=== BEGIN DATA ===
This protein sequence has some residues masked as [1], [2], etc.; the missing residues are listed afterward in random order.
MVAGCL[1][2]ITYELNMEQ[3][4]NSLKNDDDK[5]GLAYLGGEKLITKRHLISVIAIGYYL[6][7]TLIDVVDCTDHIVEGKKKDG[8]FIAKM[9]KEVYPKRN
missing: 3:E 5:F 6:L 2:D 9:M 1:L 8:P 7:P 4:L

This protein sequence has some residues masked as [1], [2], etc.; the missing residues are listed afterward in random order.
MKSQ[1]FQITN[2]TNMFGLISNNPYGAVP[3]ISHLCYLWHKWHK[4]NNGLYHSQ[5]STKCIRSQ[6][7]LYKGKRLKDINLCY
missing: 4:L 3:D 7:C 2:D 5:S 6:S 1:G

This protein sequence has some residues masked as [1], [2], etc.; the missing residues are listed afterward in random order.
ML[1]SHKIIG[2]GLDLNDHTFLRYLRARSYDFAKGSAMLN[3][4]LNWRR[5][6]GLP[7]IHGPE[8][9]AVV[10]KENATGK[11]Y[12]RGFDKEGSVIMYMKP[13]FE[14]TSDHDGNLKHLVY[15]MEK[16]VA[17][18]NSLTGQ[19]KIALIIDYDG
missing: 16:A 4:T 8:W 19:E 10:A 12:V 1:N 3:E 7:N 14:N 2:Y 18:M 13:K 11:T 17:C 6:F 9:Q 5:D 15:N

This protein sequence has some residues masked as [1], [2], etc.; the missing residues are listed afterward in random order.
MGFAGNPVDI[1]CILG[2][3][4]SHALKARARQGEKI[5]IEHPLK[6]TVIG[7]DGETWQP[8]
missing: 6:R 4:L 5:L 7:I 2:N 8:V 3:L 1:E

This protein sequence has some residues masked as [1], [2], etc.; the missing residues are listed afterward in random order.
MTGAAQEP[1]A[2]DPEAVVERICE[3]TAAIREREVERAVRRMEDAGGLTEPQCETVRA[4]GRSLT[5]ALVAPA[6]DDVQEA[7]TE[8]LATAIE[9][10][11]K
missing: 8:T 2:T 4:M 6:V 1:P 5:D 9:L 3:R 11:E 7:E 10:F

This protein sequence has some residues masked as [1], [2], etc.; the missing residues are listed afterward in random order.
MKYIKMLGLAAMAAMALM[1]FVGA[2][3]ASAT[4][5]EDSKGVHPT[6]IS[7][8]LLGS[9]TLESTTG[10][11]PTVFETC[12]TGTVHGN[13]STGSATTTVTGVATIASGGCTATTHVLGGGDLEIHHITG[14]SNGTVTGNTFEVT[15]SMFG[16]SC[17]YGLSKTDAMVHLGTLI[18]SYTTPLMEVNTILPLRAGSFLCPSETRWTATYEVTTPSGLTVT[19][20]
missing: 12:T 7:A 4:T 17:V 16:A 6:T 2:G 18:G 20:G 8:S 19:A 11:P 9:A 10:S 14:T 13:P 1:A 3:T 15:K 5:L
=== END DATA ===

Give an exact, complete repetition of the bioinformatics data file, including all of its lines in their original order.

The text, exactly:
This protein sequence has some residues masked as [1], [2], etc.; the missing residues are listed afterward in random order.
MVAGCL[1][2]ITYELNMEQ[3][4]NSLKNDDDK[5]GLAYLGGEKLITKRHLISVIAIGYYL[6][7]TLIDVVDCTDHIVEGKKKDG[8]FIAKM[9]KEVYPKRN
missing: 3:E 5:F 6:L 2:D 9:M 1:L 8:P 7:P 4:L

This protein sequence has some residues masked as [1], [2], etc.; the missing residues are listed afterward in random order.
MKSQ[1]FQITN[2]TNMFGLISNNPYGAVP[3]ISHLCYLWHKWHK[4]NNGLYHSQ[5]STKCIRSQ[6][7]LYKGKRLKDINLCY
missing: 4:L 3:D 7:C 2:D 5:S 6:S 1:G

This protein sequence has some residues masked as [1], [2], etc.; the missing residues are listed afterward in random order.
ML[1]SHKIIG[2]GLDLNDHTFLRYLRARSYDFAKGSAMLN[3][4]LNWRR[5][6]GLP[7]IHGPE[8][9]AVV[10]KENATGK[11]Y[12]RGFDKEGSVIMYMKP[13]FE[14]TSDHDGNLKHLVY[15]MEK[16]VA[17][18]NSLTGQ[19]KIALIIDYDG
missing: 16:A 4:T 8:W 19:E 10:A 12:V 1:N 3:E 7:N 14:N 2:Y 18:M 13:K 11:T 17:C 6:F 9:Q 5:D 15:N

This protein sequence has some residues masked as [1], [2], etc.; the missing residues are listed afterward in random order.
MGFAGNPVDI[1]CILG[2][3][4]SHALKARARQGEKI[5]IEHPLK[6]TVIG[7]DGETWQP[8]
missing: 6:R 4:L 5:L 7:I 2:N 8:V 3:L 1:E

This protein sequence has some residues masked as [1], [2], etc.; the missing residues are listed afterward in random order.
MTGAAQEP[1]A[2]DPEAVVERICE[3]TAAIREREVERAVRRMEDAGGLTEPQCETVRA[4]GRSLT[5]ALVAPA[6]DDVQEA[7]TE[8]LATAIE[9][10][11]K
missing: 8:T 2:T 4:M 6:V 1:P 5:D 9:L 3:R 11:E 7:E 10:F

This protein sequence has some residues masked as [1], [2], etc.; the missing residues are listed afterward in random order.
MKYIKMLGLAAMAAMALM[1]FVGA[2][3]ASAT[4][5]EDSKGVHPT[6]IS[7][8]LLGS[9]TLESTTG[10][11]PTVFETC[12]TGTVHGN[13]STGSATTTVTGVATIASGGCTATTHVLGGGDLEIHHITG[14]SNGTVTGNTFEVT[15]SMFG[16]SC[17]YGLSKTDAMVHLGTLI[18]SYTTPLMEVNTILPLRAGSFLCPSETRWTATYEVTTPSGLTVT[19][20]
missing: 12:T 7:A 4:T 17:V 16:A 6:T 2:G 18:G 20:G 8:S 19:A 11:P 9:A 10:S 14:T 13:P 1:A 3:T 15:K 5:L